Jamaican Caving News
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ARCHIVES - VOLUME 1
The Annual General Meeting of the Windsor Research Centre will be held in Windsor, Trelawny, on Aug 29. The WRC is devoted to the study and preservation of the Cockpit Country and is the main resource centre for research conducted in this biologically rich part of the island. Visitors to this site are advised to also take advantage of the extensive information made available online by the WRC.
Planning continues for this August's caving expedition. The JCO has a full schedule; the target areas are Maroon Town, Accompong, Quick Step - Dromilly, and Lluidas Vale. The Crew, (Stewart, Conolley, Taylor, Clive, Tumpa, et al), will soon be exploring the underground once again.
Efforts are being made to tie up loose ends prior to the next expedition by posting the last of the available May 2003 notes, (now completed). The conversion of the GPS database from WGS84 to Jamaican Metric Grid Coordinates is also nearing completion and will soon be available in a .dbf file. It will enable users of ArcView or other GIS programs, who have the digitized .tif topos and accompanying .tfw files, to put the cave positions on the map +/- 25 m, (note that on the 1:50K topos the roads are shown as 40 m wide). Three different sets of datum parameters have been acquired that describe a circle of about 3 m diameter. The dx, dy, and dz of the three available that most closely match existing GPS WAAS calibration points are being used, with Geotrans, for the datum transformation. Due to parameter inaccuracy this will introduce an error of about 5 metres on top of the more accurate WGS84 GPS positions, (the GPS positions are accurate to +/- 5 m in most cases). There are currently 40+ GPS cave entrance positions in the database and more will be added soon.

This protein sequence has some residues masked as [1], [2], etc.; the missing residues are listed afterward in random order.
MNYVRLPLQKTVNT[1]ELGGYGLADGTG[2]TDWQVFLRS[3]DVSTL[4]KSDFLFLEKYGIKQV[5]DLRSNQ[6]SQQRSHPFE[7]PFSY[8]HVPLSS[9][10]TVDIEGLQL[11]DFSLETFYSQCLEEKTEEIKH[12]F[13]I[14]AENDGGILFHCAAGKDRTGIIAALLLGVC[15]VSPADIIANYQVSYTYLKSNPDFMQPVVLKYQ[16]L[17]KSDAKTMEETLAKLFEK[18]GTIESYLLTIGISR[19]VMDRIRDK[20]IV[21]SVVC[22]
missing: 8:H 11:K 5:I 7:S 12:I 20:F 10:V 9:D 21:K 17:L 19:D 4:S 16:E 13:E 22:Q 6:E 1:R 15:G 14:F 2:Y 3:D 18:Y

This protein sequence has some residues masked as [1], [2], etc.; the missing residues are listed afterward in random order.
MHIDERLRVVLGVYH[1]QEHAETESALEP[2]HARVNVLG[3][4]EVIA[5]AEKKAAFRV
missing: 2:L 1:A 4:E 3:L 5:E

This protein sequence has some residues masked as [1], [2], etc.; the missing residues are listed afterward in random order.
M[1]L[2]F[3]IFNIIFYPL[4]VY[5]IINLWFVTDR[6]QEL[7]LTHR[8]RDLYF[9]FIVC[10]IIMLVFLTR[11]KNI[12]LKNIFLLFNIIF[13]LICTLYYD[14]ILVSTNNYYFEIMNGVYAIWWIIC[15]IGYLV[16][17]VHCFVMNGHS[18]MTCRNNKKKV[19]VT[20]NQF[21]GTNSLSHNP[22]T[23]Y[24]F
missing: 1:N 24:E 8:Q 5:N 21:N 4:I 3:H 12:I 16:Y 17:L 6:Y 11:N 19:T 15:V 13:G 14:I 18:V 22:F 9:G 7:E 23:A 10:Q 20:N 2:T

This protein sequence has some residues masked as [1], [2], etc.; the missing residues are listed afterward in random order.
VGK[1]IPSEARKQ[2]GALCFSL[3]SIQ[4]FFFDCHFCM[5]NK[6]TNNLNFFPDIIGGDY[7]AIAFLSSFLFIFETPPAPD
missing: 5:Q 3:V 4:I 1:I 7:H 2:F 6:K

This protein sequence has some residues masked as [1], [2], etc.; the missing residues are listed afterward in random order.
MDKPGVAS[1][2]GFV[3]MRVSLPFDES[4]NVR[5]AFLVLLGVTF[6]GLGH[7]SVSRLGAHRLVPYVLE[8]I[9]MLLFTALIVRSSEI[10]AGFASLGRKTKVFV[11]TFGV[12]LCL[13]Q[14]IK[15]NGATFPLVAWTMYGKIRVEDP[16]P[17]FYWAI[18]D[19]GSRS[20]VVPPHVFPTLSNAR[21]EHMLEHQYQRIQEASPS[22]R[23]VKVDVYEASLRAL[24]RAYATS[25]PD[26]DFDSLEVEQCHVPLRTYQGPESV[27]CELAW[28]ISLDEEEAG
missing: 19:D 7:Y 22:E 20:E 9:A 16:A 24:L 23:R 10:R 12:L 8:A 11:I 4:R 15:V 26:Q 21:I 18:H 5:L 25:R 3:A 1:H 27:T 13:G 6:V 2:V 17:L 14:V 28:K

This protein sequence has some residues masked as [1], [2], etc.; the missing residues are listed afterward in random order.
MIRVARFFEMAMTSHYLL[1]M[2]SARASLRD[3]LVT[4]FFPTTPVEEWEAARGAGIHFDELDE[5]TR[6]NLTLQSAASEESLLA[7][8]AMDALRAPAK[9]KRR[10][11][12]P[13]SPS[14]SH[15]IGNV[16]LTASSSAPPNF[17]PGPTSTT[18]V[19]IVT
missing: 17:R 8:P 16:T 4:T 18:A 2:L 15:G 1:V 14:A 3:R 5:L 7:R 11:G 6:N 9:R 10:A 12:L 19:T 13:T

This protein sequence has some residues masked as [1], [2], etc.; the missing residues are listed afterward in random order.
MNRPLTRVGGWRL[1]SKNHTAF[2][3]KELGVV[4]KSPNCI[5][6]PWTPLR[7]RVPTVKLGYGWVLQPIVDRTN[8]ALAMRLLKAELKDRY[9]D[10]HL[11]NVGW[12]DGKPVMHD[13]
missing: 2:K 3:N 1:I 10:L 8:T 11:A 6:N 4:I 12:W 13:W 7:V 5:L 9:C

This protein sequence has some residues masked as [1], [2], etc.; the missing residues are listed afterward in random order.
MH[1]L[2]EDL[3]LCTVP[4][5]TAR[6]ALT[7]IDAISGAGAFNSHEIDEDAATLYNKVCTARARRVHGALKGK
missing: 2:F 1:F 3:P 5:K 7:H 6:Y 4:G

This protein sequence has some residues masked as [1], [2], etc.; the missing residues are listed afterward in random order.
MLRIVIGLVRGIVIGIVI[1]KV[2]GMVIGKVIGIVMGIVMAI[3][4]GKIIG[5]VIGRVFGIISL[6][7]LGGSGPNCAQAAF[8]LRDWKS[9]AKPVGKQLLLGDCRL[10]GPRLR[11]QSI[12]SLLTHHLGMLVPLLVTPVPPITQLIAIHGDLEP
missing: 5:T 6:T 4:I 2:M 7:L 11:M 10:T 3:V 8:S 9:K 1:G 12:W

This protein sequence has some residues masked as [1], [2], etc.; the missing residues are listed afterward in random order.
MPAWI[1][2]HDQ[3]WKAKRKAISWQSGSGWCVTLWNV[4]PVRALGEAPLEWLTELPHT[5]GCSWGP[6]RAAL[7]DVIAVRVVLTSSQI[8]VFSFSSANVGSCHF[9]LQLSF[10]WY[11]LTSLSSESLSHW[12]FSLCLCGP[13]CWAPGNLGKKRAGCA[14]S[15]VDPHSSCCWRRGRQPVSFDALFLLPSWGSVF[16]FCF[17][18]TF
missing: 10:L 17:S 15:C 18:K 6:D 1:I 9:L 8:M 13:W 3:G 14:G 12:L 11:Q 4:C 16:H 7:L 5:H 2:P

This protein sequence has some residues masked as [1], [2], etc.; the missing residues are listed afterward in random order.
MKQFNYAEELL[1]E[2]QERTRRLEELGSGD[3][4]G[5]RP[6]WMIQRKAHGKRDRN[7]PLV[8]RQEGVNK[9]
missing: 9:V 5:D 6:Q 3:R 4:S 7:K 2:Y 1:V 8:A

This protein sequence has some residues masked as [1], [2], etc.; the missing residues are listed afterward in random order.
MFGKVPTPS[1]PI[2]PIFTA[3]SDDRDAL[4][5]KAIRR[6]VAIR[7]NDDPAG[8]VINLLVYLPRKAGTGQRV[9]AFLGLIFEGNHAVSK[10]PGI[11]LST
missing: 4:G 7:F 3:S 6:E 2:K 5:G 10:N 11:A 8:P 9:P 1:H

We have recently found that one cave in the Chatworth, Maroon Town district, "Grasslice Cave", which we believed to be unlisted, and thusly named, appears to match the description for Thompson's Cave, with the JU position out 540 metres. Ironically, of our various Chatworth discoveries it was both the only cave previously listed that we "re-discovered" and also the most insignificant; Barrow's, Belfield, Fitzie's Fissures, and Rocky Road had all been missed.
An intermittent problem encountered with the GPS external antenna last expedition has been tracked down; a BNC connector was identified as the culprit and repairs have been made. Users of the Garmin GA29 antenna who run into intermittent problems are advised to check the male BNC, on the antenna wire, to see if the centre lead has been cut too long and is shorting against the outer casing. If you don't know how to open the connector, feel free to contact us for instructions.
We'd like to thank Dr. Stewart Peck for the documents we've recently received that will assist in the identification of invertebrates we find during our explorations. Our biological observations remain underutilized; researchers in this field are invited to take greater advantage of our activities.
A project that was planned for this August, that will see the Crew cooperate in the filming of a visit to Marta Tick Cave, has been delayed until November. It's hoped that this project, a production of AuthenticJamaica.Com, will help to alleviate some of our ongoing funding problems.
On the same topic of funding, we'd like to thank Alex's Car Rentals of Montego Bay for helping out again with the ground transport. We invite those who are thinking of renting a car in MoBay to seriously consider Alex's; they're the best deal going, and they've been a real help to us. Others who might be of assistance to the JCO are encouraged to have the same spirit.
Adam Hyde, pictured to the left in a photo taken during his 1994 discovery of Taino pictographs at Potoo Hole, has recently completed another successful water-sampling session in aid of an ongoing freshwater ecology research project. Still Waters Cave, in St Elizabeth, a complex labyrinth system with a serious flood-risk, was visited at a particularly interesting time, the late vernal rainy season, and should supply important data to the efforts being made in this field.